October is Cybersecurity Month. Let’s take a look at one of the primary forms of cyber security, your log-in password. Did you know that experts actually discourage frequent changes?
The Federal Trade Commission cautions businesses against implementing routine password changing procedures because they encourage users to use basic, easy-to-remember passwords that will be easy to predict.
Are Mandatory Password Changes Still Effective?
Password123! was a strong enough password to keep prying eyes from logging in on your device in the late 90s to the early 2000s. But in today’s world, passwords need to meet specific requirements: it has to be eight characters or more, with an uppercase letter, a number, and a special symbol. Some may require that the new password is not a repeat of your past few ones. (Source: HPE)
Data security has evolved as new threats have emerged, rendering previous security measures worthless. The long-standing cybersecurity measure we all know of is mandatory password changes. We usually get a prompt every 90 days that it’s time to change our password.
However, recent studies proved that this mandatory 90-day password change is no longer as effective as in yesteryears. The 90-day compulsory password change leads people to set weaker passwords since it is pretty difficult to remember sophisticated ones, especially if you have to input them more than a few times a day. People tend to use passwords that are easy to remember and use these passwords in multiple accounts.
And when the time comes that you are required to change your password, you’d reuse your previous one and make changes to the characters, like say change S to $. Intruders can easily hack these patterns of password changes once they get hold of any of your old passwords.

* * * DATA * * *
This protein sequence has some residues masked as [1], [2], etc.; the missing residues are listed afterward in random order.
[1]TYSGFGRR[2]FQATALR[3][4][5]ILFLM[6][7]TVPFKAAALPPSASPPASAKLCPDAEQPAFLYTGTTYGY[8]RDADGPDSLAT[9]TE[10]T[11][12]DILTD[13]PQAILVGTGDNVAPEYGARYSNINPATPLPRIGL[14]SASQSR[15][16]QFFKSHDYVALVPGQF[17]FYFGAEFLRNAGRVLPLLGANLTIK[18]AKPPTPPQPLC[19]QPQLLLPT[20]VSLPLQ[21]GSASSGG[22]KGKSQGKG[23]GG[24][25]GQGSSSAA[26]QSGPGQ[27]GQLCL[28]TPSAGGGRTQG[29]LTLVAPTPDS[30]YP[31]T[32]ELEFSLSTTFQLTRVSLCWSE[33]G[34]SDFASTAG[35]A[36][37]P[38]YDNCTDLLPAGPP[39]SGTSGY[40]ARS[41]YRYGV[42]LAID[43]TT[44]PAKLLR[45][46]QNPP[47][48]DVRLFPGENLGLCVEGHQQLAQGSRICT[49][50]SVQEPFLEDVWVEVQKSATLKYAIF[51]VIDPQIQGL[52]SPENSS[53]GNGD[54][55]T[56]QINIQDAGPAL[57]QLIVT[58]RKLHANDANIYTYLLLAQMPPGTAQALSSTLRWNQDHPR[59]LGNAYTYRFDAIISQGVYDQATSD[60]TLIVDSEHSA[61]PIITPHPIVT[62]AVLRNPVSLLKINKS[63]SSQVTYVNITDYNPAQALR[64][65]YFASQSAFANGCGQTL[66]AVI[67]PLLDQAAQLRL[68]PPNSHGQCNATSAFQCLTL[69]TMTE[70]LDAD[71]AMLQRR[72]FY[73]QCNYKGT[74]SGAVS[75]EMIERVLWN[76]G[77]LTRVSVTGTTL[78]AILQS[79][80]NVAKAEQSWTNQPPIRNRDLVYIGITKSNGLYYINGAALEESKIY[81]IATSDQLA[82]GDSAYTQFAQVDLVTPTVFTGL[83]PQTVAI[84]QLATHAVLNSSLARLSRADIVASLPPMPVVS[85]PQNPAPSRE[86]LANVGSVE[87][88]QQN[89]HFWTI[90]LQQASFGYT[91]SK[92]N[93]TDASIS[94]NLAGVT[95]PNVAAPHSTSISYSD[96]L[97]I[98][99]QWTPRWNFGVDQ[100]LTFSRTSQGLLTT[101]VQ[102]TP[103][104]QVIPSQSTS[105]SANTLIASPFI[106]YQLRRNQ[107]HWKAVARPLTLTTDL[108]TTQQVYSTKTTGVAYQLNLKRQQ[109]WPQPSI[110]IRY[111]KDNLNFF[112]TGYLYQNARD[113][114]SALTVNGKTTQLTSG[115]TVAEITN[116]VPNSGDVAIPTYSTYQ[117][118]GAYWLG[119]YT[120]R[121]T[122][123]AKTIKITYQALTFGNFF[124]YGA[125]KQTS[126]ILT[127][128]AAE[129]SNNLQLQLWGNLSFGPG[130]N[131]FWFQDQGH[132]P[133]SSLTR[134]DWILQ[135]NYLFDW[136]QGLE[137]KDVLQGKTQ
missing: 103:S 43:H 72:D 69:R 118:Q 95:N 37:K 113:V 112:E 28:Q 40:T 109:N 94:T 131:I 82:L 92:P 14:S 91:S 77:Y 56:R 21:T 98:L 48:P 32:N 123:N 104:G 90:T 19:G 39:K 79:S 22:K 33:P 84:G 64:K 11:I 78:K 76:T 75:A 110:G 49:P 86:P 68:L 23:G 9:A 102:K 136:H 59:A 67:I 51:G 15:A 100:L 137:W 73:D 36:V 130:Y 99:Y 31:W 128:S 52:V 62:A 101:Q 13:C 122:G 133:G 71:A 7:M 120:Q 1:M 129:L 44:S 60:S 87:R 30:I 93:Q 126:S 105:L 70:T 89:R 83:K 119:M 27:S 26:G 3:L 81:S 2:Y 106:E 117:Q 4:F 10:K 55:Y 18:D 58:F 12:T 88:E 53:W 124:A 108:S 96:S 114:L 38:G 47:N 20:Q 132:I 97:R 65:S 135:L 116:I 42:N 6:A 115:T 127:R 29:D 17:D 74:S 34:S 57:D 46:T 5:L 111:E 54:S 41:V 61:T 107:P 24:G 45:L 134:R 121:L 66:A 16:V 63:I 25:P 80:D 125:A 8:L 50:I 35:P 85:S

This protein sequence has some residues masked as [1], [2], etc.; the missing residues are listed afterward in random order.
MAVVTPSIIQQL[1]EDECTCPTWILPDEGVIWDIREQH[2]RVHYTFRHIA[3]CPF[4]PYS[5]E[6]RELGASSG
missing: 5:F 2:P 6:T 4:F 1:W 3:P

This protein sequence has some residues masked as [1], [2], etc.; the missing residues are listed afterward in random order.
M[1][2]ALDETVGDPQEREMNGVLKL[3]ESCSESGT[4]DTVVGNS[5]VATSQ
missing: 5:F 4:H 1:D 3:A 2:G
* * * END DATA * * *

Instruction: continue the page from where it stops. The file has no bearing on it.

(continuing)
Studies around this topic have been published as early as 2010, and the Federal Trade Commission has already issued its official statement regarding this. The FTC reminds companies that the mandatory password update policy still offers security against cyber attacks. Still, companies should be updated with newer and better security measures relating to their specific fields. (Source: FTC)
When to Change your Password
According to Lorrie Cranor, Director in Security and Privacy Technologies of CyLab Security and Privacy Institute, changing passwords is not as often as we think we should. We can keep our passwords for as long as we want to, but we should change them the moment we encounter any of the following scenarios:
- If you have reason to believe that your password has been stolen
- If you had to share your password with a family member or a friend
- If you saw someone look into your mobile phone or laptop over your shoulder as you input your password
- If you inadvertently provided your password to a phishing website
- If you feel you need to change your password, for any reason not stated above (Source: FTC)
Some Guidelines in Creating Passwords
Depending on the password policy in your company, you may have seen several requirements in nominating your password. But you may also follow these simple tips in creating your strong password.
Never Use Personal Information
Avoid incorporating your name, birthday, or any publicly available information about yourself in your password.
Use a Longer Password
A password with six or more characters should suffice. Characters should be alphanumeric and have special characters when possible.
Avoid Using the Same Passwords in different Accounts
When possible, use different passwords for different accounts.
Consider using a Random Password
There are several password randomizer engines available. You may consider using a random password altogether. (Source: GCF Global)